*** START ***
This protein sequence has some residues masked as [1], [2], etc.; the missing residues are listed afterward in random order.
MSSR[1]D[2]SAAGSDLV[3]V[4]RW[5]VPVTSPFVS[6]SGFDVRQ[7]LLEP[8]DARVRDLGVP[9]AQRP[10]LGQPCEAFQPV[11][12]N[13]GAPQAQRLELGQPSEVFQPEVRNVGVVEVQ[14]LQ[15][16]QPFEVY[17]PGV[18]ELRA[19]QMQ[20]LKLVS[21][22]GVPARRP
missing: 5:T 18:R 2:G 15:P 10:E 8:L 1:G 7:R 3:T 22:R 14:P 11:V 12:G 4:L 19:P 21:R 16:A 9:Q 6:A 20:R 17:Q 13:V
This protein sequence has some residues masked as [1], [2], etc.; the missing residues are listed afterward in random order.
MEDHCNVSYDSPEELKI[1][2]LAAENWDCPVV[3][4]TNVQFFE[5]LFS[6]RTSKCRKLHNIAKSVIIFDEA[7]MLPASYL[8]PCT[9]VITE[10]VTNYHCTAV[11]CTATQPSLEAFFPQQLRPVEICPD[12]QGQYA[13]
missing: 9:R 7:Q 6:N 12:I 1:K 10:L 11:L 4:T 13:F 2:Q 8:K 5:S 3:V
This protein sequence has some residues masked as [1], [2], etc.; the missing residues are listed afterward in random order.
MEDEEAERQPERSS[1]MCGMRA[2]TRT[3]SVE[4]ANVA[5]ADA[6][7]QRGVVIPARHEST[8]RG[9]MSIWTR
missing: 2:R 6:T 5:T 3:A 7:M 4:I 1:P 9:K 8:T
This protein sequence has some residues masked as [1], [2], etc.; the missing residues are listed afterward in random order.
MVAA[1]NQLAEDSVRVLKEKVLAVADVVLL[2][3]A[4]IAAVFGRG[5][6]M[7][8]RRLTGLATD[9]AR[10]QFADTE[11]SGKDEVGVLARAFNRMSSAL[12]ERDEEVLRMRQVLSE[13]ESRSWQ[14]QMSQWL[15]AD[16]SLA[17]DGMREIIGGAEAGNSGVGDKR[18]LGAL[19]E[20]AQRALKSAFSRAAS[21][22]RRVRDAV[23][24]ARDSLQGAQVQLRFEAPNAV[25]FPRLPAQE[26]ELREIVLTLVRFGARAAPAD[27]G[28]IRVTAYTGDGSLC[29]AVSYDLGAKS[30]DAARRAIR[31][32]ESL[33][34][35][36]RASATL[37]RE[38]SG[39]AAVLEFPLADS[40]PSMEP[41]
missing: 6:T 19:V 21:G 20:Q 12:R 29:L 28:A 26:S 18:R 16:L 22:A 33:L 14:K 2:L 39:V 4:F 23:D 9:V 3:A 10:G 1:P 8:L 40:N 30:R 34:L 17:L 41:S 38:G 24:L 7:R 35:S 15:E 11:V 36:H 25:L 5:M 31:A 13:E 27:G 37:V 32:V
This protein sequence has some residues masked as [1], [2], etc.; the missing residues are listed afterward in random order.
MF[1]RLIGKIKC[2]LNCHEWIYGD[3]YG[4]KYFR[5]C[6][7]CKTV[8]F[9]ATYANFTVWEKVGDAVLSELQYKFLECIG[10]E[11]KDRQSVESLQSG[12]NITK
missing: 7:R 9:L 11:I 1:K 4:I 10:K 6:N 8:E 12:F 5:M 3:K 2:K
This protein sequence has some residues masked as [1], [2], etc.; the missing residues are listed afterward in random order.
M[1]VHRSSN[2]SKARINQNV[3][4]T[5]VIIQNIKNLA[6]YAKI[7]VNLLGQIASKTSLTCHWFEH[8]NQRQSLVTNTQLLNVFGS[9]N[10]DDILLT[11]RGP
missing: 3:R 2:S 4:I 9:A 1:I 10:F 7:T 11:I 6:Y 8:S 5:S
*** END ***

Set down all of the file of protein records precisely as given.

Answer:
This protein sequence has some residues masked as [1], [2], etc.; the missing residues are listed afterward in random order.
MSSR[1]D[2]SAAGSDLV[3]V[4]RW[5]VPVTSPFVS[6]SGFDVRQ[7]LLEP[8]DARVRDLGVP[9]AQRP[10]LGQPCEAFQPV[11][12]N[13]GAPQAQRLELGQPSEVFQPEVRNVGVVEVQ[14]LQ[15][16]QPFEVY[17]PGV[18]ELRA[19]QMQ[20]LKLVS[21][22]GVPARRP
missing: 5:T 18:R 2:G 15:P 10:E 8:L 1:G 7:R 3:T 22:R 14:P 11:V 12:G 4:L 19:P 21:R 16:A 9:Q 6:A 20:R 17:Q 13:V
This protein sequence has some residues masked as [1], [2], etc.; the missing residues are listed afterward in random order.
MEDHCNVSYDSPEELKI[1][2]LAAENWDCPVV[3][4]TNVQFFE[5]LFS[6]RTSKCRKLHNIAKSVIIFDEA[7]MLPASYL[8]PCT[9]VITE[10]VTNYHCTAV[11]CTATQPSLEAFFPQQLRPVEICPD[12]QGQYA[13]
missing: 9:R 7:Q 6:N 12:I 1:K 10:L 11:L 4:T 13:F 2:Q 8:K 5:S 3:V
This protein sequence has some residues masked as [1], [2], etc.; the missing residues are listed afterward in random order.
MEDEEAERQPERSS[1]MCGMRA[2]TRT[3]SVE[4]ANVA[5]ADA[6][7]QRGVVIPARHEST[8]RG[9]MSIWTR
missing: 2:R 6:T 5:T 3:A 7:M 4:I 1:P 9:K 8:T
This protein sequence has some residues masked as [1], [2], etc.; the missing residues are listed afterward in random order.
MVAA[1]NQLAEDSVRVLKEKVLAVADVVLL[2][3]A[4]IAAVFGRG[5][6]M[7][8]RRLTGLATD[9]AR[10]QFADTE[11]SGKDEVGVLARAFNRMSSAL[12]ERDEEVLRMRQVLSE[13]ESRSWQ[14]QMSQWL[15]AD[16]SLA[17]DGMREIIGGAEAGNSGVGDKR[18]LGAL[19]E[20]AQRALKSAFSRAAS[21][22]RRVRDAV[23][24]ARDSLQGAQVQLRFEAPNAV[25]FPRLPAQE[26]ELREIVLTLVRFGARAAPAD[27]G[28]IRVTAYTGDGSLC[29]AVSYDLGAKS[30]DAARRAIR[31][32]ESL[33][34][35][36]RASATL[37]RE[38]SG[39]AAVLEFPLADS[40]PSMEP[41]
missing: 6:T 19:V 21:G 20:Q 12:R 29:L 28:A 26:S 18:R 16:L 22:A 33:L 14:K 2:L 39:V 4:F 23:D 9:V 3:A 10:G 1:P 8:L 40:N 30:R 34:L 17:L 41:S 38:G 24:L 7:R 35:S 15:E 11:V 36:H 25:L 5:M 31:A 13:E 27:G 37:V 32:V
This protein sequence has some residues masked as [1], [2], etc.; the missing residues are listed afterward in random order.
MF[1]RLIGKIKC[2]LNCHEWIYGD[3]YG[4]KYFR[5]C[6][7]CKTV[8]F[9]ATYANFTVWEKVGDAVLSELQYKFLECIG[10]E[11]KDRQSVESLQSG[12]NITK
missing: 7:R 9:L 11:I 1:K 4:I 10:K 6:N 8:E 12:F 5:M 3:K 2:K
This protein sequence has some residues masked as [1], [2], etc.; the missing residues are listed afterward in random order.
M[1]VHRSSN[2]SKARINQNV[3][4]T[5]VIIQNIKNLA[6]YAKI[7]VNLLGQIASKTSLTCHWFEH[8]NQRQSLVTNTQLLNVFGS[9]N[10]DDILLT[11]RGP
missing: 3:R 2:S 4:I 9:A 1:I 10:F 7:T 11:I 6:Y 8:S 5:S